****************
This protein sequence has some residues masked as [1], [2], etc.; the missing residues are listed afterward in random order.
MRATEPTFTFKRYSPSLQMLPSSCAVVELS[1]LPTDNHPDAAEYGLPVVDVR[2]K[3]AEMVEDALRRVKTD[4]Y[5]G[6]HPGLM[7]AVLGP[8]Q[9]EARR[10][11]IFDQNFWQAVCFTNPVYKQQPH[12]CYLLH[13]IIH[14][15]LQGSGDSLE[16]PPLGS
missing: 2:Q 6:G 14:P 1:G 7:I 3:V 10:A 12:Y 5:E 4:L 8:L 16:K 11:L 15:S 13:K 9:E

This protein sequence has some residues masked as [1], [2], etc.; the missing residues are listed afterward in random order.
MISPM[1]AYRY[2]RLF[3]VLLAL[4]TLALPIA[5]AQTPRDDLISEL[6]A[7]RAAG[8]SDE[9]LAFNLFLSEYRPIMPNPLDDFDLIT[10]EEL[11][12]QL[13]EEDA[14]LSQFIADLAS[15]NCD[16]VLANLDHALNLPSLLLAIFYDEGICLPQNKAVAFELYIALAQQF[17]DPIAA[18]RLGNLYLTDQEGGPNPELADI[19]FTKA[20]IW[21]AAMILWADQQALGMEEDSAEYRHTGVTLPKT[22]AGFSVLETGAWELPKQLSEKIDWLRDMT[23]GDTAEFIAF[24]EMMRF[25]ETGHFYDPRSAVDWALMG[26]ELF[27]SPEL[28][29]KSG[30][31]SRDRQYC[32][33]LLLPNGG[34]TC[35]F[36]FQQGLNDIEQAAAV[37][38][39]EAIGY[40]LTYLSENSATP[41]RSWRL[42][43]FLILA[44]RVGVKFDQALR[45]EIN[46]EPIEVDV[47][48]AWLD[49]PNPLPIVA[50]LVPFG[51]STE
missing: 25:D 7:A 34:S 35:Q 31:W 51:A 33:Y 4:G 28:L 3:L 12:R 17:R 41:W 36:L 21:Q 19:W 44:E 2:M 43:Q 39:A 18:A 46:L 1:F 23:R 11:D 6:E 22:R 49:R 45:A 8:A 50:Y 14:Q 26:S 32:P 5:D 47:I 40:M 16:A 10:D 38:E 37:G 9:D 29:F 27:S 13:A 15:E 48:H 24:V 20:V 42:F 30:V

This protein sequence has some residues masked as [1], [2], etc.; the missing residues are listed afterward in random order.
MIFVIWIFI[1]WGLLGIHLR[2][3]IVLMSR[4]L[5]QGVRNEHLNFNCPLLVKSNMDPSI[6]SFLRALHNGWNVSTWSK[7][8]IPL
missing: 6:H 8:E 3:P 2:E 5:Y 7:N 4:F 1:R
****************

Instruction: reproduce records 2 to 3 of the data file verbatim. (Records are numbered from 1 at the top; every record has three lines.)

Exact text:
This protein sequence has some residues masked as [1], [2], etc.; the missing residues are listed afterward in random order.
MISPM[1]AYRY[2]RLF[3]VLLAL[4]TLALPIA[5]AQTPRDDLISEL[6]A[7]RAAG[8]SDE[9]LAFNLFLSEYRPIMPNPLDDFDLIT[10]EEL[11][12]QL[13]EEDA[14]LSQFIADLAS[15]NCD[16]VLANLDHALNLPSLLLAIFYDEGICLPQNKAVAFELYIALAQQF[17]DPIAA[18]RLGNLYLTDQEGGPNPELADI[19]FTKA[20]IW[21]AAMILWADQQALGMEEDSAEYRHTGVTLPKT[22]AGFSVLETGAWELPKQLSEKIDWLRDMT[23]GDTAEFIAF[24]EMMRF[25]ETGHFYDPRSAVDWALMG[26]ELF[27]SPEL[28][29]KSG[30][31]SRDRQYC[32][33]LLLPNGG[34]TC[35]F[36]FQQGLNDIEQAAAV[37][38][39]EAIGY[40]LTYLSENSATP[41]RSWRL[42][43]FLILA[44]RVGVKFDQALR[45]EIN[46]EPIEVDV[47][48]AWLD[49]PNPLPIVA[50]LVPFG[51]STE
missing: 25:D 7:A 34:S 35:Q 31:W 51:A 33:Y 4:G 28:L 3:L 12:R 17:R 41:W 36:L 21:Q 19:W 44:E 2:M 43:Q 39:A 18:A 46:L 1:F 23:R 11:D 6:E 22:R 49:R 45:A 8:A 50:Y 14:Q 26:S 32:P 5:D 47:I 40:M 16:A 10:D 38:E 37:G 9:D 29:F 27:S 13:A 15:E 48:H 24:V 20:V 42:F 30:V

This protein sequence has some residues masked as [1], [2], etc.; the missing residues are listed afterward in random order.
MIFVIWIFI[1]WGLLGIHLR[2][3]IVLMSR[4]L[5]QGVRNEHLNFNCPLLVKSNMDPSI[6]SFLRALHNGWNVSTWSK[7][8]IPL
missing: 6:H 8:E 3:P 2:E 5:Y 7:N 4:F 1:R